Level-up: the reason I use the plural 'alcohols' is because although we all talk in terms of ethanol (i.e. 'that 13.5% cabernet'), there are other alcohols at play. Grape variety, yeast strain, fermentation temperature and other factors all change how much of these are expressed, but know that they can significantly change how a wine 'feels'. Ethanol is a lighter molecule than things like propanol and butanol, and small amounts of these latter two can add different flavours, 'weights' and viscosity to a wine. Now you know.
The majority of wines you’ll drink will be fermented to dryness, meaning that all or most of the sugar from grapes will have been converted to alcohol. Sweet wines on the other hand can range from just a touch of sweetness, to incredibly high in sugar (and equally delicious). The sweeter the wine, the more body you'll feel, but don't forget acidity – this uncanny beast counters the sugar to make a wine seem comparatively lighter in body.
Level-up: For example, a sweet riesling can seem not as sweet as its lower alcohol level might lead you to believe, thanks to its higher acidity (we're looking at German styles, in particular). Meanwhile, a Rutherglen muscat manages to be full-bodied and luscious, but maintain its acidity, because water has evaporated while sugar, acid and most of the initial alcohol remain – everything is intensified.
Explore for yourself...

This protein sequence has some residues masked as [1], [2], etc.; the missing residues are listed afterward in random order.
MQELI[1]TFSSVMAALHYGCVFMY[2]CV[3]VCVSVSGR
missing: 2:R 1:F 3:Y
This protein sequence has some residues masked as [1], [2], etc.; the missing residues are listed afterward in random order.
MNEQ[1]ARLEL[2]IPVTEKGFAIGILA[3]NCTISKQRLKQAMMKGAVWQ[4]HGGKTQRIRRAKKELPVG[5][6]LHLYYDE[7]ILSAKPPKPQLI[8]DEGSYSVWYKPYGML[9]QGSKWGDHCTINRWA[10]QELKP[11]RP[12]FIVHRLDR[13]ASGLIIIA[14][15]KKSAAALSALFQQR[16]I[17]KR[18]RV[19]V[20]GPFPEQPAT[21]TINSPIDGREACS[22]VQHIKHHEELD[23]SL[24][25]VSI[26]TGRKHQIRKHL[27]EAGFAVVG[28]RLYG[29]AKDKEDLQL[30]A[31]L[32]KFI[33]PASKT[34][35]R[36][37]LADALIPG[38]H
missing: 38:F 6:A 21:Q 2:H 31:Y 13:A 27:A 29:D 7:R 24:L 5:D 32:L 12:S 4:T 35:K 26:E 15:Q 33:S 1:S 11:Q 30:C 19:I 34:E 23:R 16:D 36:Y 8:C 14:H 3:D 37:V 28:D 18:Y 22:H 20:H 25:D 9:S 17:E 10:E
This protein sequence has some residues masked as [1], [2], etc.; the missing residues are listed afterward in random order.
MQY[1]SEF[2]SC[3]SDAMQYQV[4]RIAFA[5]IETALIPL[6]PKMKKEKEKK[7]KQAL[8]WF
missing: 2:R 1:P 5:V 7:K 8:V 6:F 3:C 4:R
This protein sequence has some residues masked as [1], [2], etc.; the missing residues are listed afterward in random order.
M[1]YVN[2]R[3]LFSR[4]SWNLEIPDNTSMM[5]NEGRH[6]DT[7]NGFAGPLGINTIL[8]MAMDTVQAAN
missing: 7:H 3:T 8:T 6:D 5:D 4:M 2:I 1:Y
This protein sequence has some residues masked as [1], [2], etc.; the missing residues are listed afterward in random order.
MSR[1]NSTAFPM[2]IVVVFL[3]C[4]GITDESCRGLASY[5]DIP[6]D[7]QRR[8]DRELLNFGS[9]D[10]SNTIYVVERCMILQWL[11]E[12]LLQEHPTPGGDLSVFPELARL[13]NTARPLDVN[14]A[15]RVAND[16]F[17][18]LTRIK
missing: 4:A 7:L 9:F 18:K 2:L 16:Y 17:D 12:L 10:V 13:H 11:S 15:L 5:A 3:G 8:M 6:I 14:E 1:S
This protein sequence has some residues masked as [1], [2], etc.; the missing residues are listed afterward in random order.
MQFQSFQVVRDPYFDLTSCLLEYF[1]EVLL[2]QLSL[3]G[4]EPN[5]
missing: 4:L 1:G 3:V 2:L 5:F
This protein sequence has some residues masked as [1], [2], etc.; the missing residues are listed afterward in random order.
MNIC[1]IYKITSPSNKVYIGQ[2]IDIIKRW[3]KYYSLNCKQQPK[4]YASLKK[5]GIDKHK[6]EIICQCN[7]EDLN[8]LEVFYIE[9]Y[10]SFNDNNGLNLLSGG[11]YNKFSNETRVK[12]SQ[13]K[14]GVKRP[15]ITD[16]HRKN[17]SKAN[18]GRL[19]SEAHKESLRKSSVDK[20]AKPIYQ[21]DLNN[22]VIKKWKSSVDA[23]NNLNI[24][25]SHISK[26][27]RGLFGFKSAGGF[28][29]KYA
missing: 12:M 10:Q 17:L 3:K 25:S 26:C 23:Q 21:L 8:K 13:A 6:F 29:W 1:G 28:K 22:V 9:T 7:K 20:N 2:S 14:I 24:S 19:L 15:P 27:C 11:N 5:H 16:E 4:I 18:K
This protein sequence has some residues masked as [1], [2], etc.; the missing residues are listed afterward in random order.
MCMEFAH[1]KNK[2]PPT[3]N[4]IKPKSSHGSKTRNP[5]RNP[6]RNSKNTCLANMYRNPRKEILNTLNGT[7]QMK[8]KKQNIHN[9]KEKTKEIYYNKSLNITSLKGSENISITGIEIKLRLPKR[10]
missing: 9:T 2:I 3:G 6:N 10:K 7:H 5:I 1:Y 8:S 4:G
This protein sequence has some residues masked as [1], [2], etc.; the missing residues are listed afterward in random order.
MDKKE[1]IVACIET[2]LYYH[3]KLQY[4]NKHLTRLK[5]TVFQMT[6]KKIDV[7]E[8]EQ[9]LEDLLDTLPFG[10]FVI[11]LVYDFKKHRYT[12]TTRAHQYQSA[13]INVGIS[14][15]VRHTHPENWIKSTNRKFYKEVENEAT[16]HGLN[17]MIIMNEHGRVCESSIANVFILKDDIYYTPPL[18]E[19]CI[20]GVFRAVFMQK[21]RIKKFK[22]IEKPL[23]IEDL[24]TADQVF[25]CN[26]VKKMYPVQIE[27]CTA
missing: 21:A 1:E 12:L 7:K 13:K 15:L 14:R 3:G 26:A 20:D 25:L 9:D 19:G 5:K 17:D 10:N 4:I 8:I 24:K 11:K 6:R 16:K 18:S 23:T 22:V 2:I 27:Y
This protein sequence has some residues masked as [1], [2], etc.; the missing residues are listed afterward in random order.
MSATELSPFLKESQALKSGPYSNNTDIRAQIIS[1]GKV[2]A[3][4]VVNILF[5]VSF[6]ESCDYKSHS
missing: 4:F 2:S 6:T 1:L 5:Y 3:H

The best way to understand, as with anything, is through exposure. Practice, practice, practice... yes, we're hard task masters. Here are some rough guidelines on regional wine styles and where they fit on the body scale.
Five light-bodied wine styles to try:
- Italian pinot grigio
- Marlborough sauvignon blanc
- Clare Valley riesling
Five medium-bodied wine styles to try:
- Austrian grüner veltliner
- Alsatian pinot gris
- Adelaide Hills chardonnay
- Cool climate syrah
- Spanish grenache
Five full-bodied wine styles to try
- Barossa shiraz
- Californian zinfandel
- Barolo (nebbiolo)
- Rioja Gran Reserva (tempranillo)
Where to from here?
These concepts are a good place to start, but winemakers ultimately have the ability to move the 'body' dial up or down a few notches with their toolboxes of tricks. Body isn't necessarily a measure of quality or cellar-worthiness, instead reflecting the characteristics of its terroir.
Our advice: it's best to experiment. Try some lighter styles, heavier styles, and everything in between. No two wines are the same, and neither are the vintages from which they were made. And no two tasters are the same, so – as we know – placing seemingly objective measures on something fundamentally subjective comes with inherent vagaries.
And if you're looking for a specific style, chat to our wine dealers and they'll guide you on a wine journey you won't forget. That's their whole reason for being here at Vinomofo. And you'll be able to talk body with the best of them.
It's one of the things that makes trying different wines so great: finding something you love, and knowing why. Then you're more likely to have something you love in the future. And once you know that, who can hold you back from the goodness that is wine?